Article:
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Gregg Porter's Music Reviews


October 2008


Slack Key Guitar Rules!

Slack key guitar rules! Well, it sure seems to, in the eyes of Grammy voters. One upside of all the attention given to this subgenre of Hawaiian music, due to the afore-mentioned awards, is that there has been a noted increase in the number of slack key releases in recent years, as well as more Mainland touring by these artists. Some recent releases include:

Various Artists: “The Spirit of Hawaiian Slack Key Guitar” (Daniel Ho Creations)

The fourth compilation of live recordings from the weekly Masters of Hawaiian Slack Key Guitar concert series held on Maui, this is the album that will draw much attention, as its three predecessors each took home the Grammy Award for “Best Hawaiian Album” in their respective years (2006-2008).

As with the earlier releases, the album stretches a little beyond a strict “slack key guitar” definition; this time, artists such as `ukulele star Herb Ohta, Jr., famed harmonica player Norton Buffalo, steel guitarist Bobby Ingano and falsetto singer Richard Ho`opi`i make appearances throughout. But the guitar is still the star, and in the hands of top artists, this time including Dennis Kamakahi, Owana Salazar, Sonny Lim, series creator/host George Kahumoku, Jr., and his son Keoki – the lucky charm who has appeared on every Hawaiian Grammy-winning album to date.

Standards abound, such as “Hi`ilawe,” “Moana Chimes,” “Wahine `Ilikea” and “Ka Uluwehi O Ke Kai,” but there are some surprises and special treats as well. Adding Buffalo’s harmonica to George Kahumoku’s take on “Hawaiian War Chant” is just one, as are the “new” lyrics Keoki Kahumoku (joined by Ohta) creates for “Lahainaluna,” as an inside joke for some of his workshop students in the audience.

Keoki Kahumoku and Herb Ohta, Jr. will perform in concert on October 6 at The Triple Door in Seattle; Ohta will perform a solo set on October 5 at The Upstage in Port Townsend.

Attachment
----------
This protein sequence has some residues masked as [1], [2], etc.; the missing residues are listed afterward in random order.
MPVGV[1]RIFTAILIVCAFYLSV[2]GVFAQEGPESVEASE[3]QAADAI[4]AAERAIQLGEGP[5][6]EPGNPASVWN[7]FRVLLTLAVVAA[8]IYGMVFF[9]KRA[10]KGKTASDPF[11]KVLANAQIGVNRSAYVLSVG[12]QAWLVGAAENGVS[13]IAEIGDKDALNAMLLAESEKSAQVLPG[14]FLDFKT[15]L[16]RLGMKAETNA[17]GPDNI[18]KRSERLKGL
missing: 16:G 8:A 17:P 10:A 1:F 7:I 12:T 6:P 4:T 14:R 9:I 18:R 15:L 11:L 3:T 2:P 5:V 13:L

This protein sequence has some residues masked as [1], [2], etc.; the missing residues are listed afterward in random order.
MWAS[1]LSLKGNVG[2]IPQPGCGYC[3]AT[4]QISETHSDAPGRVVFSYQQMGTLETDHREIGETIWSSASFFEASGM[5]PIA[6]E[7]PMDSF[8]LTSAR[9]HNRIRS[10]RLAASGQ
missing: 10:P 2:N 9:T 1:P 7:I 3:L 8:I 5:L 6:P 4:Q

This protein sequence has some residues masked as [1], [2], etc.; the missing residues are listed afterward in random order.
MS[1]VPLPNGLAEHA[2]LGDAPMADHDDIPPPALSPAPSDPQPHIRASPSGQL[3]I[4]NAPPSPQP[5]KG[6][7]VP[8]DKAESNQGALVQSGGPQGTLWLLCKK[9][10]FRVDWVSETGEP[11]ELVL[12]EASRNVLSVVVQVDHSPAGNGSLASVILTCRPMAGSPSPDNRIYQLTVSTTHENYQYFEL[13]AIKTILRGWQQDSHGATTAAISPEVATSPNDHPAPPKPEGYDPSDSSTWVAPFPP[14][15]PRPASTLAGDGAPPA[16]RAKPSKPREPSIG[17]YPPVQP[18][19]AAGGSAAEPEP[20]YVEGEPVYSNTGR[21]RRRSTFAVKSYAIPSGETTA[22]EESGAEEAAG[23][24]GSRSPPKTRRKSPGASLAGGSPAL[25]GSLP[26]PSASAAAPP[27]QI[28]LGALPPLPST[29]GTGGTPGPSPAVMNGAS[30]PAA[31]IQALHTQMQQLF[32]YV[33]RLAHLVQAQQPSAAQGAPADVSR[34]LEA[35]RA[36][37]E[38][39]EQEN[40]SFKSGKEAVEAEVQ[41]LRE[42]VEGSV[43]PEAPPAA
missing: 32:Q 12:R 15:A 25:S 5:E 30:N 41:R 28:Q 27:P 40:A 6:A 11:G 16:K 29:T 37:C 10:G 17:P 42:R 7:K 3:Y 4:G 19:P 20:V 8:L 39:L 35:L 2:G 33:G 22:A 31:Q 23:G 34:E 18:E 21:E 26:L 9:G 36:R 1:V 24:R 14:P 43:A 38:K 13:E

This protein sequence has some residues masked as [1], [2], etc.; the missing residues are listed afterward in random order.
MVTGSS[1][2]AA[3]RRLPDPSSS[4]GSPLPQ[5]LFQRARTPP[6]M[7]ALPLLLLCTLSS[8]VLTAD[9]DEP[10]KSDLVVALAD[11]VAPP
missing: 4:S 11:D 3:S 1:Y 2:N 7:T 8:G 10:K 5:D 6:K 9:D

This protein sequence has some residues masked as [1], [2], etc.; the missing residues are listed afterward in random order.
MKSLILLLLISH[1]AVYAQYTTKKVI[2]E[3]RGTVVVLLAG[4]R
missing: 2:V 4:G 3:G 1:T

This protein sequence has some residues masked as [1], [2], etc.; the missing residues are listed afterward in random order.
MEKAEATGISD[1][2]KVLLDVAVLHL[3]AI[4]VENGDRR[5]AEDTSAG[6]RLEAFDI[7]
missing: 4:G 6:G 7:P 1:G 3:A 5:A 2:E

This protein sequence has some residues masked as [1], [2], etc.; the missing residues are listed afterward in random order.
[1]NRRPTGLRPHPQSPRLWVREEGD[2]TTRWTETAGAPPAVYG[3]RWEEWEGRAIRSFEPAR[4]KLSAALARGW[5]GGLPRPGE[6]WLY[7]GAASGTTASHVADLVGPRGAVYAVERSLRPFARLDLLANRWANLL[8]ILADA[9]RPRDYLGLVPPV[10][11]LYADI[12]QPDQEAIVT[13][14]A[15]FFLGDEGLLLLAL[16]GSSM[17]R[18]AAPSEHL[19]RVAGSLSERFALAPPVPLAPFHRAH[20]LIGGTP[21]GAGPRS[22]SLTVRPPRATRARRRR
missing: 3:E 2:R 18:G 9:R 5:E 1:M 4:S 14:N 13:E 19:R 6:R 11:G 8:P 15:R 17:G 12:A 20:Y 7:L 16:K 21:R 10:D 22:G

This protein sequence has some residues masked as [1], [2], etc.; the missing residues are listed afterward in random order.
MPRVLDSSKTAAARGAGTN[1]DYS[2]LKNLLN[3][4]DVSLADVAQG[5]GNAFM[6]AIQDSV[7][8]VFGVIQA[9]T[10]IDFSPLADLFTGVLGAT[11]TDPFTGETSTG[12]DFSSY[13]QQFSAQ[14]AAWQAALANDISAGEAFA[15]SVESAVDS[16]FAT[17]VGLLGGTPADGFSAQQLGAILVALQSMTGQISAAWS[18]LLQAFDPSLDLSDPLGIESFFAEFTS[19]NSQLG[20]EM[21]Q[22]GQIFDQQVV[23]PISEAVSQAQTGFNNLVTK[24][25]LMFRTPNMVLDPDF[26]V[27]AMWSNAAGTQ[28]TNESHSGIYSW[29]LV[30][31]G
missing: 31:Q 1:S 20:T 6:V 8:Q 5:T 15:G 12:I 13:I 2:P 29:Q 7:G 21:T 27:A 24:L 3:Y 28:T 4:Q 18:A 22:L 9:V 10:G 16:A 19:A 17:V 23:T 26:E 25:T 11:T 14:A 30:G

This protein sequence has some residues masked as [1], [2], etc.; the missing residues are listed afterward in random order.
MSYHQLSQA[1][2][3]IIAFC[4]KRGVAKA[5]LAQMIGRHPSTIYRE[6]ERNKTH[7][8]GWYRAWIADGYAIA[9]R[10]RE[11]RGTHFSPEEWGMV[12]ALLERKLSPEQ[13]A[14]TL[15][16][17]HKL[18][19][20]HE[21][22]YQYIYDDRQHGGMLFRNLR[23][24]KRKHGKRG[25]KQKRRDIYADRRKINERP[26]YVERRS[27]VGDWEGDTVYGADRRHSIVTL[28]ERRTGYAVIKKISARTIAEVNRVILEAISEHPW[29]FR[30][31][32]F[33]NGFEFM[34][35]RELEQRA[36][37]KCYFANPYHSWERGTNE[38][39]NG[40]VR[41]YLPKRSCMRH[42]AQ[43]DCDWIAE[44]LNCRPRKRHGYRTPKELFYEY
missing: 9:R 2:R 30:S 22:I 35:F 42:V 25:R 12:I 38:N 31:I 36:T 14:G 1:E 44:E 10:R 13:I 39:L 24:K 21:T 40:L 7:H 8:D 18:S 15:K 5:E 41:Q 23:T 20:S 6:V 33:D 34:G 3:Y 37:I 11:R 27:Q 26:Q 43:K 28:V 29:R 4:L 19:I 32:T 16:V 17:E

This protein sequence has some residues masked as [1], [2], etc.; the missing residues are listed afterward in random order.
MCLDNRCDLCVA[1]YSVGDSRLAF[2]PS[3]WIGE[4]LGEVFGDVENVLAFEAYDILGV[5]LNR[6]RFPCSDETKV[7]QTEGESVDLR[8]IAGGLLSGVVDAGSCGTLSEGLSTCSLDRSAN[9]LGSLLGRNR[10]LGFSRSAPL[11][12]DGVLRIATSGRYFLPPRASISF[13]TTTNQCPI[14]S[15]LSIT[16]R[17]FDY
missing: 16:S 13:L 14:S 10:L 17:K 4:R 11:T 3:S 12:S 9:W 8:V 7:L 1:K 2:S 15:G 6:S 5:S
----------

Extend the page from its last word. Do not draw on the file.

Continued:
Various Artists: “Slack Key Tradition” (HanaOla/Cord International)

If this album looks familiar to you, it’s because it is a re-issue of a Liko Records release from 1995, but out-of-print for several years. Four magnificent guitarists (all from Hawai`i Island, incidentally, and sometimes overdubbed on bass and/or `ukulele) are spotlighted in this collection of 17 instrumentals, artists whose names may not be among the first you think of when listing slack key masters, but whose playing is unquestionably beautiful.

We hear from Robert Keli`iho`omalu, Jr., whose steady take on “He Aloha Nō `O Honolulu” has been a favorite among the genre’s fans for years. Nolan Ha`o might be the least-known performer on the disc, possibly because his old band, Ho`āikāne, moved away from slack-key based recordings to being early adopters of the Jawaiian sound back in the mid-1980s, but he’s got a peppy version of “Maui Chimes” here. Gary Haleamau seemed to vanish from the slack key scene a few years ago, primarily to focus on making Christian music, but he does slack key concerts to this day from his home base of Las Vegas, and here does some lovely harmonic adjustments to “Makee `Ailana.” Now known better as Sonny, at the time of this release the remaining guitarist was referred to as Elmer “Kohala” Lim, Jr., and he gets one more track than the others, which gives him a chance to honor one of the great teachers/players of the past, Uncle Fred Punahoa Konanui, with “Punahoa Special.”

George Kuo/Martin Pahinui/Aaron Mahi/Bobby Ingano: “Kiho`alu Sundays at the Waikiki Beach Marriott” (self-released)

Unless you caught some of these guys on their recent West Coast tour, or go to their regular gig that provides the title for this album, this CD might be a little harder to find – but well worth the effort, as it faithfully captures a snapshot of what their live concerts are like. While the music is wonderful and has the live ambience that takes you to the show (including dedications to people in the audience, and mentions of hula dancers), there are no other notes with the disc – no details on when it was taped, who did the recordings and production, etc. But there’s no questioning the material, familiar songs like “Na Ka Pueo,” “Makee `Ailana,” “Kaulana Nā Pua,” “Nani Wai`ale`ale,” “Aloha Kaua`i" and Pahinui’s chicken-skin singing of “Pua Lilia.”

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